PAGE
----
“These new technologies have created a lot of opportunities, but we are content creators first and foremost. These incoming technologies are just a big blank piece of paper, and so you can create anything. However, that also brings in a big challenge, because now we’ve got to write our own rules.”
According to Cridland, podcasting opens up new possibilities for sponsorship. He says broadcasting stations great personalities and access to audiences are a big drawcard for new advertisers who want to align with podcasts.
“Radio’s producing great podcasts using their on-air talent, but they are doing things you could never do on the air. Through that, they have new commercial channels that can get involved with those podcasts, that couldn’t always get involved with direct live radio.”
Audio technology melds easily to social media and online on-demand platforms that are growing in popularity. Wratt says technology and consumer demand are the biggest movers for change in the audio industry, yet instead of a hindrance, “we can produce much more interesting content because technology offers more opportunities.”
Paul Spain, CEO of Gorilla Technologies and host of NZ Tech Podcast, says podcasting is growing in relevance for the future of audio, and broadcasting studios must cater to this growing change in consumption.
“The relevance of podcasting is much broader than we’ve ever seen in audio in the past. From a consumer point of view, it was a very ‘turn on the radio and listen to what you’re given’, now listeners can be much more involved in what they’re consuming”
From his point of view, love for audio media comes from our ability to listen to it while performing other tasks, unlike when consuming social media or video.
“A huge amount of audio is consumed when people are doing other things. People are able to commit a lot more time to this audio than they might be able to commit to watching video content or reading.”
According to The Infinite Dial survey, 82 percent of podcast listeners listen while at home, 43 percent listen while in the car, and 18 percent while walking.
“What we’re seeing is an increase of listeners’ time going towards podcasts. Having no imagery to audio your mind fills in a lot of the blanks, which makes it a lot more relevant to the listener.”
Spain says the barriers for podcasting are very low, yet stations have the upper hand in terms of quality and knowing their demographic.
“Radio broadcasters know how to create content and they understand audiences within the niches they already hit. They are very capable of creating podcasts. They’ve got a great channel to promote content, and they’ll also have these celebrity type personalities to help launch content which can also help with success.”
He sees new technologies forcing a change in radio over time, with current introductions of the connected car, voice activation and the arrival of 5G as already on the radar.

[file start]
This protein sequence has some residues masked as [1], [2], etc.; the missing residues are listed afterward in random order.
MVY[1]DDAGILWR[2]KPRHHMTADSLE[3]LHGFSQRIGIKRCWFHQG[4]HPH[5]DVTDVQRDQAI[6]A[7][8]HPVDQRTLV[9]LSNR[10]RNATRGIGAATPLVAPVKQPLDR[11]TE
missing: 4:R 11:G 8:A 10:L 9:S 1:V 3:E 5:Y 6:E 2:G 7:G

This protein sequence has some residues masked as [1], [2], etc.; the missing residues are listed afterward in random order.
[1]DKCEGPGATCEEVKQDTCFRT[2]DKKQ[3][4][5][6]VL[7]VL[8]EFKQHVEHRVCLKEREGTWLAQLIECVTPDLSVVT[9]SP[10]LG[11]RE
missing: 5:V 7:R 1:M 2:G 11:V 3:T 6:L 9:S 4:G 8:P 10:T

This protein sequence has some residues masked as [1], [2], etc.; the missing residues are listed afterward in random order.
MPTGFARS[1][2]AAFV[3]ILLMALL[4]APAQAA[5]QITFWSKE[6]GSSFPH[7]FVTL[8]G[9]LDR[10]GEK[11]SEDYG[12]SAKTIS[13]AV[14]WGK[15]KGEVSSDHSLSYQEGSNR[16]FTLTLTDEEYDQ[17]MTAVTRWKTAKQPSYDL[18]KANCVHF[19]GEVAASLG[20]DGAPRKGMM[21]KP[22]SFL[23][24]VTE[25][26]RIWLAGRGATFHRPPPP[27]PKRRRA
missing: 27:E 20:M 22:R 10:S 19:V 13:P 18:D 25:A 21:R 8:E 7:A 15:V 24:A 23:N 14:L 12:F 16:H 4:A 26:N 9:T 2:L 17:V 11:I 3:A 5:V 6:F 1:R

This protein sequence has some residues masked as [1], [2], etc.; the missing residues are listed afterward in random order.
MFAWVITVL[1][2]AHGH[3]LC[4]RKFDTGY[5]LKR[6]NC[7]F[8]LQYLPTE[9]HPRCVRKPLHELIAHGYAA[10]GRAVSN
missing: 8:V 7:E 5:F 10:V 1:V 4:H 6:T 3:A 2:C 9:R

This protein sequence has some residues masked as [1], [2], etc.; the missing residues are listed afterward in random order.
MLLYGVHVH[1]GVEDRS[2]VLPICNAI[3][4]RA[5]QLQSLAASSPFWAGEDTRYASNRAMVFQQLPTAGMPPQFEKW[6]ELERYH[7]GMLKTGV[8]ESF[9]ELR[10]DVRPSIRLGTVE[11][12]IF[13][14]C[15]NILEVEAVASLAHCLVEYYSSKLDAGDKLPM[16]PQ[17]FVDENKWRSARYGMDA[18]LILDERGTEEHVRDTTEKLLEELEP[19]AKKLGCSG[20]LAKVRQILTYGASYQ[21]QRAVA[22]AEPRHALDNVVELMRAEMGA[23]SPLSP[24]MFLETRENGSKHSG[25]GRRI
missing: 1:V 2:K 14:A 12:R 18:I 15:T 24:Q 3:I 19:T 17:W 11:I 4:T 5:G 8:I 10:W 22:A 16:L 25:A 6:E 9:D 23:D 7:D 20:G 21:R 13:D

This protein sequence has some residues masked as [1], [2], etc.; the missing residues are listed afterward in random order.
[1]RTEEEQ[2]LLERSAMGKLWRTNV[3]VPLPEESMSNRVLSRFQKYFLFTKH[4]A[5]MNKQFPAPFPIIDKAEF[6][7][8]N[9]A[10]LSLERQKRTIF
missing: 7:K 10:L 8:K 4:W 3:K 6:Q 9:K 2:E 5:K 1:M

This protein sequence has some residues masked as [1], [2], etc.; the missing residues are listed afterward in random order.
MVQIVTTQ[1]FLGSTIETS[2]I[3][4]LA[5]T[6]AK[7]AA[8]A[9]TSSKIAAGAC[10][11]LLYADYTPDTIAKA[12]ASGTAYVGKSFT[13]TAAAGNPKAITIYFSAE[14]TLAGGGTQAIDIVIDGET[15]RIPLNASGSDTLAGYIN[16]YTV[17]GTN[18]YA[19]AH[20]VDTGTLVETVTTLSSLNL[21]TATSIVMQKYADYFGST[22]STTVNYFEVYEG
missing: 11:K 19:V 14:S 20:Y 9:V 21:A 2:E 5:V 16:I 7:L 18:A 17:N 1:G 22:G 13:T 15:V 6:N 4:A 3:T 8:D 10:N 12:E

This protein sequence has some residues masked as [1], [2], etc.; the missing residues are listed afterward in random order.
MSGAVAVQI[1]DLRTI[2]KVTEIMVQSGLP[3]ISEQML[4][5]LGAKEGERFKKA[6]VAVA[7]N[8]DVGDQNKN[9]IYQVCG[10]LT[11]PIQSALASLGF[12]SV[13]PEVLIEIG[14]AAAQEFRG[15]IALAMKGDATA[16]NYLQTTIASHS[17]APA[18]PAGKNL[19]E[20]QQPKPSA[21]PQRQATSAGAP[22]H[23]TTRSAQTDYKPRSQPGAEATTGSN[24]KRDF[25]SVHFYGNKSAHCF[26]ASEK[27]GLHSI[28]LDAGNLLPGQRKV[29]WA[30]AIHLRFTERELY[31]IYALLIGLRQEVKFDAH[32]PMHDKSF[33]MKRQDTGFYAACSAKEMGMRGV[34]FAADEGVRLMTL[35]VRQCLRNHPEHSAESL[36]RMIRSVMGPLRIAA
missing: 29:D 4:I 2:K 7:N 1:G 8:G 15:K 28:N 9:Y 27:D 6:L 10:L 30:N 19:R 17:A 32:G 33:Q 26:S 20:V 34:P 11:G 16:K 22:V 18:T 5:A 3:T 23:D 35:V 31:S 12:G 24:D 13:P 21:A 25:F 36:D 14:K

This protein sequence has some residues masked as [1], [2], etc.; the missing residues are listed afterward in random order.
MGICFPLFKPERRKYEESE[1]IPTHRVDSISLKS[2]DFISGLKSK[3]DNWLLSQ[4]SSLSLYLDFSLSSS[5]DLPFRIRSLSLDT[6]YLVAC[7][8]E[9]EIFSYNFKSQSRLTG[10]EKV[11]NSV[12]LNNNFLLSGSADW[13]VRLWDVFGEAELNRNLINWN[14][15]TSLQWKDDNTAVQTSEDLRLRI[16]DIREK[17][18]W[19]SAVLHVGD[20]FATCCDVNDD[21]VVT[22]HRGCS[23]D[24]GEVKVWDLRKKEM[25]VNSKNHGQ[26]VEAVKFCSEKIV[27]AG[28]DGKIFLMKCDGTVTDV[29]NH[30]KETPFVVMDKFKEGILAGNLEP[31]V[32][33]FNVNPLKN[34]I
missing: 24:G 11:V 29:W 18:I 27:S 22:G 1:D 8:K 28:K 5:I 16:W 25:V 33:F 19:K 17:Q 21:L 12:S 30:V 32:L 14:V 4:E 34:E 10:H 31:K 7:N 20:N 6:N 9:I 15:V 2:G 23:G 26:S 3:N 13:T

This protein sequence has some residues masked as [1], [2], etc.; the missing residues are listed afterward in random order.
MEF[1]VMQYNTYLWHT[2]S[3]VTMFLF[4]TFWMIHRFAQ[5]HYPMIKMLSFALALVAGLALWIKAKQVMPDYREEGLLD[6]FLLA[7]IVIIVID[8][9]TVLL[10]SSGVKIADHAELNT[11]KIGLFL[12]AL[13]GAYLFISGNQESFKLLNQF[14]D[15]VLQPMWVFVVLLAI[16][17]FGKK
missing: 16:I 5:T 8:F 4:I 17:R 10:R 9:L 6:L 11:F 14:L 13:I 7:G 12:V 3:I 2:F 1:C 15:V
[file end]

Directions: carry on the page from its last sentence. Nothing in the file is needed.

“Where I see things going is a real melding of technology that we see today. We have voice assistance, we have a level of artificial intelligence, we have mobile networks and a mass connection. I guess what I imagine the future is, we will be able to hop into any autonomous car, maybe it’s self-owned or shared, but I can sit inside that vehicle and the system will interact with my own profile, and play what it knows I want to listen to from machine learning.”
He sees future technology becoming even more customisable and personalised to user experience.
“Technology will keep evolving, and we can only imagine how things will be different in the future. But delivering audio content is quite easy to do, and in the context of targeting people who are connected to an audio source, such as a car, it is very easy to personalise your targets.
Yet New Zealanders’ are often quick to adapt to new technologies in the way we want to consume them, which Kate Burleigh, head of Alexa Skills ANZ at Amazon, says is a great benefit for our audio industry with the example of Amazon’s voice activation service Alexa, which launched last year.
“We have noticed that the usage of Alexa is already at a similar rate that we see in markets where Alexa has been around for much longer. I’m not surprised by this as I’ve known for a long time that New Zealanders are fast adopters of new technology and Alexa seems to be another good example of this.”
She says voice activation technology will help sculpt audio technology as a whole.
“Alexa will get smarter on your device with no new purchases or software updates. We leverage advanced techniques to ensure Alexa keeps getting smarter over time… Like Star Trek, our journey continues. We’ve made great strides, but it’s still early days. As we like to say at Amazon, it’s still day one.”
“One of the biggest benefits we’ve heard from customers around the world is they love Alexa not just because it is much easier to simply ask for your favourite radio station and it plays, but also because they are listening now to radio in their house on a good quality speaker. The radio industry works so hard to product good sound quality, it’s great the people are able to listen on smart speakers such as the Echo.”